Purpose: To quantify, with magnetic resonance (MR) imaging, the in vivo changes in cartilage volume and thickness after physical exercise.
Materials and methods: The patellae of eight volunteers were imaged six times at physical test by using a spoiled fat-suppressed gradient-echo sequence with an acquisition time of 4.10 minutes. The volunteers then performed 50 knee bends, and two more data sets were acquired 3-7 minutes and 8-12 minutes after exercise. The patellar cartilage volume was determined after three-dimensional reconstruction, and the thickness was assessed with a three-dimensional minimal-distance algorithm.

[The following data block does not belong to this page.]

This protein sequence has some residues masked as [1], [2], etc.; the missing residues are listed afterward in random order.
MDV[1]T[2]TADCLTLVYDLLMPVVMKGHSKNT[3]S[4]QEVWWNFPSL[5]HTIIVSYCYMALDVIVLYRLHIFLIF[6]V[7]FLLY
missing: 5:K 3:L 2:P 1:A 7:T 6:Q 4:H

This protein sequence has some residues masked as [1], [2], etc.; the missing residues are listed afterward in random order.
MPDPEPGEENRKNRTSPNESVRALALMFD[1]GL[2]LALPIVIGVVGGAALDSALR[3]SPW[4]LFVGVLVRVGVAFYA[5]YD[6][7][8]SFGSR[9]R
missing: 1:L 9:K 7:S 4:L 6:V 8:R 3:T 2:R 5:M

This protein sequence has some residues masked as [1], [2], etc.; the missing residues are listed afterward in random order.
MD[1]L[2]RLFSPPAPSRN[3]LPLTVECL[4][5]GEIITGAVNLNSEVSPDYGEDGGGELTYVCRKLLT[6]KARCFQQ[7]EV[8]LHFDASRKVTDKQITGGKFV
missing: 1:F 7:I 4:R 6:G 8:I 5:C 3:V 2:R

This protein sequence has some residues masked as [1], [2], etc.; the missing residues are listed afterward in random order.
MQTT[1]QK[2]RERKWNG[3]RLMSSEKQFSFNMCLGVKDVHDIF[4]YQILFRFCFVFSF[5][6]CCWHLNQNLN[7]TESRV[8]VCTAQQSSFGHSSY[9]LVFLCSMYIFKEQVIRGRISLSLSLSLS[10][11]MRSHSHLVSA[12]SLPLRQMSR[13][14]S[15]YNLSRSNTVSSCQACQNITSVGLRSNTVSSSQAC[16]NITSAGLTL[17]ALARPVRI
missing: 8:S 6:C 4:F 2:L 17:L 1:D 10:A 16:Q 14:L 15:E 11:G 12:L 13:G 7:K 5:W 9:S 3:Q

Results: Whereas repositioning had a small effect on the measurements (mean coefficient of variation, 1.4%), a statistically significant decrease in cartilage volume was observed 3-7 minutes (mean decrease, 6.0%; P < .05) and 8-12 minutes (mean decrease, 5.2%; P < .05) after exercise. The deformation was homogeneous throughout the joint surface. In one asymptomatic volunteer, a cartilage lesion became more pronounced after exercise.
Conclusions: MR imaging can be used to investigate the response of articular cartilage to physical exercise in vivo. Patients or volunteers should be allowed a sufficient period of physical rest if quantitative measurements of cartilage volume and thickness are to be undertaken in longitudinal studies.